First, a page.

Kim Jong-il's Armored Train Gets Another Outing

North Korean leader Kim Jong-il has used  his special armored train on all six of his visits to China since 2000. On his way to Moscow in the summer of 2001, he was on the train for 24 days, and he also uses it for longer trips within North Korea.

A South Korean intelligence officer said the reason he prefers the train is because it is safe and makes security easy.

According to intelligence agencies in South Korea and the United States, Kim's special train is bulletproof and has a conference hall, reception room and bedroom. It is also equipped with high-tech communication facilities such as satellite phone and wall-mounted TV, enabling the ailing leader to be briefed on major issues and give orders at all times.

The Hong Kong Wen Wei Po newspaper in 2006 said Kim watched foreign TV channels and surfed the internet on the train on his way to China. North Korea's Central TV, in a documentary on Kim's visit to China in May 2004, showed parts of the interior of the train, which featured a cream sofa, desk and wall-mounted TV.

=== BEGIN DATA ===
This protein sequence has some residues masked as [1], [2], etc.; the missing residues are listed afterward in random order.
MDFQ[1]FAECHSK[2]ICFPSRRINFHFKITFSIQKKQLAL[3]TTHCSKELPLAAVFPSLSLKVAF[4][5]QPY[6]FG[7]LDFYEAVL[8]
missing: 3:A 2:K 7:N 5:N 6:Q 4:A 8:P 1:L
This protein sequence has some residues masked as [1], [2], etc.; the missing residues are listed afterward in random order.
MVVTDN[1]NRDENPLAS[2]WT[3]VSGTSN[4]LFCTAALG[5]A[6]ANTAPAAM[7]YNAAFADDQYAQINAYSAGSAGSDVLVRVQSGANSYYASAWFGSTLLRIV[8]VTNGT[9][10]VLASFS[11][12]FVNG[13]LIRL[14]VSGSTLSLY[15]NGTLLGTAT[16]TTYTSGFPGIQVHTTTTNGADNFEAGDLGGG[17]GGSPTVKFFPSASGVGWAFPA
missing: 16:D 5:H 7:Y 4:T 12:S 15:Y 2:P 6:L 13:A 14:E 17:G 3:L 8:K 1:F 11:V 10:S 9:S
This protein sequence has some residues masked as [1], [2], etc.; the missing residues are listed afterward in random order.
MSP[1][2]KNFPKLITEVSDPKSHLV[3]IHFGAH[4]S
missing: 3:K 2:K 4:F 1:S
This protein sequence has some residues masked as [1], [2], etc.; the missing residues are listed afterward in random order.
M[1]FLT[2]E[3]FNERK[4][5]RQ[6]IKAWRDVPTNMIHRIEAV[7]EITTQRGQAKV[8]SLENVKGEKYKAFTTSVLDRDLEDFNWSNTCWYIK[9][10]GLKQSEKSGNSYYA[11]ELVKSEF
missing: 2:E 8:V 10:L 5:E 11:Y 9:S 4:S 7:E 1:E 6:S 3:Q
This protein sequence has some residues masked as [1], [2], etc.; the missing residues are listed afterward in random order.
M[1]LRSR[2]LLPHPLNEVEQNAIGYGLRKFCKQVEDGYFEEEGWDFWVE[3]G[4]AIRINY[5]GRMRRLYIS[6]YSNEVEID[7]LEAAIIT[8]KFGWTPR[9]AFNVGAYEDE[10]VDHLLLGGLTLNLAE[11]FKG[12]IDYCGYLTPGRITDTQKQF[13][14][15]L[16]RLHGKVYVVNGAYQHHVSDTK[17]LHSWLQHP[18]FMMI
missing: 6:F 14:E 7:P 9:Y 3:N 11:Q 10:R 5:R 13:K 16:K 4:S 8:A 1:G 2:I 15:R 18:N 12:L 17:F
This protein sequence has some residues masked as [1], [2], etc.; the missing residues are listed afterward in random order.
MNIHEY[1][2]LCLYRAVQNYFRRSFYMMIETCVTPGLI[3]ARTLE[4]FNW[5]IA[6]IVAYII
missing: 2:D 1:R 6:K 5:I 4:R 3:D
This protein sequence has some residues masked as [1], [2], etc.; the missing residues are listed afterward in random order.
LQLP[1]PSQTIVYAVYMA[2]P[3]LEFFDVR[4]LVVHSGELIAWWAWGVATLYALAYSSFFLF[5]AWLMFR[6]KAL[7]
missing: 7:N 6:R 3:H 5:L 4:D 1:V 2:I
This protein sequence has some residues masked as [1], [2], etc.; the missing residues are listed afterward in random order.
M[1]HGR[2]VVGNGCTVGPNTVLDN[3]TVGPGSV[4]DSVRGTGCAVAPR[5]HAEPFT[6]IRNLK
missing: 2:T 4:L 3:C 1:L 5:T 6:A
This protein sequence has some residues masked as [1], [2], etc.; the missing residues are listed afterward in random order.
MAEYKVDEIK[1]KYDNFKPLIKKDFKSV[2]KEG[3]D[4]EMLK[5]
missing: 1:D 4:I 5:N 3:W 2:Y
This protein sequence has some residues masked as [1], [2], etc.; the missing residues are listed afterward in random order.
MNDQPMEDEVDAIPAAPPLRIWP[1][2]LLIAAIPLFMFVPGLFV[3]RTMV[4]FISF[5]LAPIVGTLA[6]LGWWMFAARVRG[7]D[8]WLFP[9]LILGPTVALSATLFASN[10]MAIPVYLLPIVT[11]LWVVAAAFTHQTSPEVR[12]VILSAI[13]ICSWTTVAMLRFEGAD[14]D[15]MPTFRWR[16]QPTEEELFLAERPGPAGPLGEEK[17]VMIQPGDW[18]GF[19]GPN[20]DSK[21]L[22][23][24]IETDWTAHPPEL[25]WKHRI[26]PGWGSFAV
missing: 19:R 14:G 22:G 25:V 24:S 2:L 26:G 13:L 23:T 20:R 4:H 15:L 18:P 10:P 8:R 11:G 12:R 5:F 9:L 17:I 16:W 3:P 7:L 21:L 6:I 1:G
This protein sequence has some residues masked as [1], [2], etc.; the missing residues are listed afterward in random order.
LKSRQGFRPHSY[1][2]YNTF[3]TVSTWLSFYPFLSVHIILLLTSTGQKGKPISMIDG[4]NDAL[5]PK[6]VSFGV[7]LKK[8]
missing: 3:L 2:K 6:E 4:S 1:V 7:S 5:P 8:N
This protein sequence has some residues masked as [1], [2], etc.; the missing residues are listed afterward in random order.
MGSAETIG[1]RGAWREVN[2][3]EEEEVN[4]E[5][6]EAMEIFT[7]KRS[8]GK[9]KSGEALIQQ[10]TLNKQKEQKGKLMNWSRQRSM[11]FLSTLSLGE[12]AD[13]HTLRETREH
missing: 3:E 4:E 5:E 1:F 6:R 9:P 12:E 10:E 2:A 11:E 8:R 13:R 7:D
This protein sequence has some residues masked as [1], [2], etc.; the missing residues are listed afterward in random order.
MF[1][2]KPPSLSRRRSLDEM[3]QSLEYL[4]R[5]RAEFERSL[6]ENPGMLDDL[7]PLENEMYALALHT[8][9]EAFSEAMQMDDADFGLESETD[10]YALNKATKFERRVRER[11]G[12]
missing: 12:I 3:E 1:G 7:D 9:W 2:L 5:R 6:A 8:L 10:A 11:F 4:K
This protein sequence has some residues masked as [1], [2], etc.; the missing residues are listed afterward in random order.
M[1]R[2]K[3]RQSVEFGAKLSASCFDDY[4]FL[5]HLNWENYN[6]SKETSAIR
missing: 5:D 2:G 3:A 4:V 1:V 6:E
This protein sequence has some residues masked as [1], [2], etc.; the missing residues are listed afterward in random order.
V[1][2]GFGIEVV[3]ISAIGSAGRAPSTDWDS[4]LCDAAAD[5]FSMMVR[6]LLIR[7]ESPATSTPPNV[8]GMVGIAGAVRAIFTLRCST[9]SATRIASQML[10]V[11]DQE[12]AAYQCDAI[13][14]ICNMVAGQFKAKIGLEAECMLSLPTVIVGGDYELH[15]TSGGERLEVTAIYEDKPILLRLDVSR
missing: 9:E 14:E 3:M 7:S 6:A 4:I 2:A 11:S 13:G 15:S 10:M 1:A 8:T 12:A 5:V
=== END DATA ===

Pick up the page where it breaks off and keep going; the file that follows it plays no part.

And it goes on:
The train consists of around 90 carriages in total, but can be assembled according to needs. There are 19 stations in North Korea specially built for it. A source said, "Although the maximum speed of the train is well over 100km/h, it runs at around 60km/h for safety and to avoid vibrations." When the train is on the move within North Korea, another train travels in front to check the safety of the tracks.

The train Kim rode during his visit to China last week had 26 carriages, nine more than the 17 in May. It had 13 carriages when Kim visited China in 2001 and 2002. The reason, according to a source, is that it now needs to carry medical equipment as Kim's health deteriorated, and Kim's successor Jong-un may be traveling with him, which means the entourage is bigger.

Although there are rumors that Kim is acrophobic and cannot fly, he used an airplane when he visited Indonesia with his father Kim Il-sung in April 1965.

englishnews@chosun.com / Aug. 31, 2010 12:59 KST